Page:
American Gods Season 1 Episode 7 Review – ‘A Prayer for Mad Sweeney’

Martin Carr reviews the seventh episode of American Gods…

Narrated by an erudite mortician with a talent for finely tailored calligraphy, American Gods unfurls like a genteel acid trip without the paranoia and better dialogue. Naturally nuanced and inventively old-fashioned, ‘A Prayer for Mad Sweeney’ does away with tricks in favour of solid storylines built around fantastical characters. Featuring faery tale visuals combined with Pilgrim father prison ship overtones, Gods throws its audience by cross cutting between time and place. Seguing seamlessly between modern-day road trip compatriots Sweeney and Laura Moon, before jumping back to pick up with their latter-day doppelgängers.

By mixing soundtracks and incidental musical influences between Fifties rockabilly and saxophone swing jazz, Gods continues to challenge whilst delivering a story of breadth. Browning in dual roles plays the middle incarnation of our ‘Made In America’ protagonist raised to believe in leprechauns, magic and mystery. From youth through to old age each actress providing a solid cross generational portrayal, with Browning doing the heavy lifting. Guided by the silky tones of our talented literary scribe we follow her through numerous misadventures, each showing elements to the actress which her scathingly bitchy alter ego prohibits. With the elegance and grace of a black widow prior to paralysing her prey, Essie uses guile and beauty in a story defined as much by dialogue and intonation as physical congress.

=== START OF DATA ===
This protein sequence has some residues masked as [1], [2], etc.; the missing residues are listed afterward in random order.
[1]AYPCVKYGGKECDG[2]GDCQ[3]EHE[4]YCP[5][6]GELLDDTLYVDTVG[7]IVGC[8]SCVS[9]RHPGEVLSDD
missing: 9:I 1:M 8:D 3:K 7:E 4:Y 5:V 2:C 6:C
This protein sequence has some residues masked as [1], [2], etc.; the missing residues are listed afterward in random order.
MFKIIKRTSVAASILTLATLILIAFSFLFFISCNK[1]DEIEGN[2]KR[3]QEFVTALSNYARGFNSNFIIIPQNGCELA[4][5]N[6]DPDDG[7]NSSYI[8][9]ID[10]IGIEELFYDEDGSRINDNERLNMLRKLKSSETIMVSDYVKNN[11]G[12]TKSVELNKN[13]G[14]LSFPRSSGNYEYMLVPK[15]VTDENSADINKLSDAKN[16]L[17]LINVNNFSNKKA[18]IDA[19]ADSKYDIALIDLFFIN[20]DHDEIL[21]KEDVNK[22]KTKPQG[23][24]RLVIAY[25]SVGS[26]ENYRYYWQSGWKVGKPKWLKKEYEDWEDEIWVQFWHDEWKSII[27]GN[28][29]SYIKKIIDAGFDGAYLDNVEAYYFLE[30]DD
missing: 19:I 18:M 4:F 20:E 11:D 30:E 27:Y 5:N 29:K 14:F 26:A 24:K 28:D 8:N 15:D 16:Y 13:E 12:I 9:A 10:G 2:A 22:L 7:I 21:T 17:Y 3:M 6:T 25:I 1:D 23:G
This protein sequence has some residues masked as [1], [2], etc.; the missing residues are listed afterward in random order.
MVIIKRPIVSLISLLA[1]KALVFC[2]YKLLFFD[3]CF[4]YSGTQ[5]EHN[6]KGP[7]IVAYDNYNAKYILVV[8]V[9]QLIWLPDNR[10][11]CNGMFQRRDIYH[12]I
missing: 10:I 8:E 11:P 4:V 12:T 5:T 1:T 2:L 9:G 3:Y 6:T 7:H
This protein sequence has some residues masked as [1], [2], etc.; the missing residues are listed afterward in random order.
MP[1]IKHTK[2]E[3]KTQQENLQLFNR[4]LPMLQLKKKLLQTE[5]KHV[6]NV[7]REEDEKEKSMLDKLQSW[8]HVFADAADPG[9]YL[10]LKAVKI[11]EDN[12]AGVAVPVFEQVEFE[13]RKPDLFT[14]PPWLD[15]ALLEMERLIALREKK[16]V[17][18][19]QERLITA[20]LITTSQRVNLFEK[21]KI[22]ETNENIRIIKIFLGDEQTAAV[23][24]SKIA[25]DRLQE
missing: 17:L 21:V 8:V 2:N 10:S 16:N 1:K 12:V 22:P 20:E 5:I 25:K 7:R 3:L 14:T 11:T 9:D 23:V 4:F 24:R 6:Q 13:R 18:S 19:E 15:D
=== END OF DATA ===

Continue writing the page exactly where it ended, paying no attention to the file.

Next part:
Alongside this is an origin tale delivered under the radar, more distraction technique than rags to riches eulogy. Mad Sweeney begins as the stuff of legend, grows into an old wife’s tale before being burdened into being by a necessity and need personified by Essie McGowan. It is here the hard-drinking Irish gob shite melts an audience into submission, by revealing his irreverence and pithy demeanour to be nothing more than a defence mechanism. Pablo Schreiber slots in like a missing jigsaw piece to help refine another cool, calm, stylish crossover episode which just adds to the already flawless reputation American Gods has garnered thus far.

Minus McShane and Ricky Whittle we are given instead an ageless romance which resonates across centuries of time between opposites. Both foul-mouthed, intolerant of others, self-absorbed to the point of narcissism yet inexplicably drawn together by necessity. As the carnage of an upturned ice cream truck lays dormant with its front wheels still spinning a bearded figure crawls from the wreckage. Just up ahead her torso is exposed having been thrown through the windscreen. A few feet away sits a gold coin, his gold coin, their shared connection exposed, vulnerable and within reach.


‘A Prayer for Mad Sweeney’ gives us another reason to lament the fickle faith of creative programming which is inherently risk averse and lacking in imagination. Commissioned as an eight part taster for the tentative television viewer, American Gods has borne witness to and birthed a phenomenon. Never choosing the path of least resistance Fuller, Slade and Gaiman have created something of beauty akin in musical terms to a classic first album. No dud tracks, no filler and no margin for error, has them harnessing lightening, saddling inspiration and forging ahead to give us a defining moment in television.